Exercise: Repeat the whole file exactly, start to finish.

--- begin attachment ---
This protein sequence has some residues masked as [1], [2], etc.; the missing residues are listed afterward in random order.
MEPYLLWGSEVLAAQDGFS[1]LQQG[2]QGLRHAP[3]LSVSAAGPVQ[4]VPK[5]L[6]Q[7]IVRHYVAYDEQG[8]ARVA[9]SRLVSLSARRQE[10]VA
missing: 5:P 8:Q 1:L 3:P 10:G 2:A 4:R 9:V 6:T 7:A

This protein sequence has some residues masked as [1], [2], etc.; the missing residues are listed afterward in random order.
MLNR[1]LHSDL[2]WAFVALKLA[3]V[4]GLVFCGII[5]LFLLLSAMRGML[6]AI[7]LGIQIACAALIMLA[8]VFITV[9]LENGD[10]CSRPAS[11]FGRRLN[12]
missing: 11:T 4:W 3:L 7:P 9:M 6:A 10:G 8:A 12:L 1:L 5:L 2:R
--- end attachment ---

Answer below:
This protein sequence has some residues masked as [1], [2], etc.; the missing residues are listed afterward in random order.
MEPYLLWGSEVLAAQDGFS[1]LQQG[2]QGLRHAP[3]LSVSAAGPVQ[4]VPK[5]L[6]Q[7]IVRHYVAYDEQG[8]ARVA[9]SRLVSLSARRQE[10]VA
missing: 5:P 8:Q 1:L 3:P 10:G 2:A 4:R 9:V 6:T 7:A

This protein sequence has some residues masked as [1], [2], etc.; the missing residues are listed afterward in random order.
MLNR[1]LHSDL[2]WAFVALKLA[3]V[4]GLVFCGII[5]LFLLLSAMRGML[6]AI[7]LGIQIACAALIMLA[8]VFITV[9]LENGD[10]CSRPAS[11]FGRRLN[12]
missing: 11:T 4:W 3:L 7:P 9:M 6:A 10:G 8:A 12:L 1:L 5:L 2:R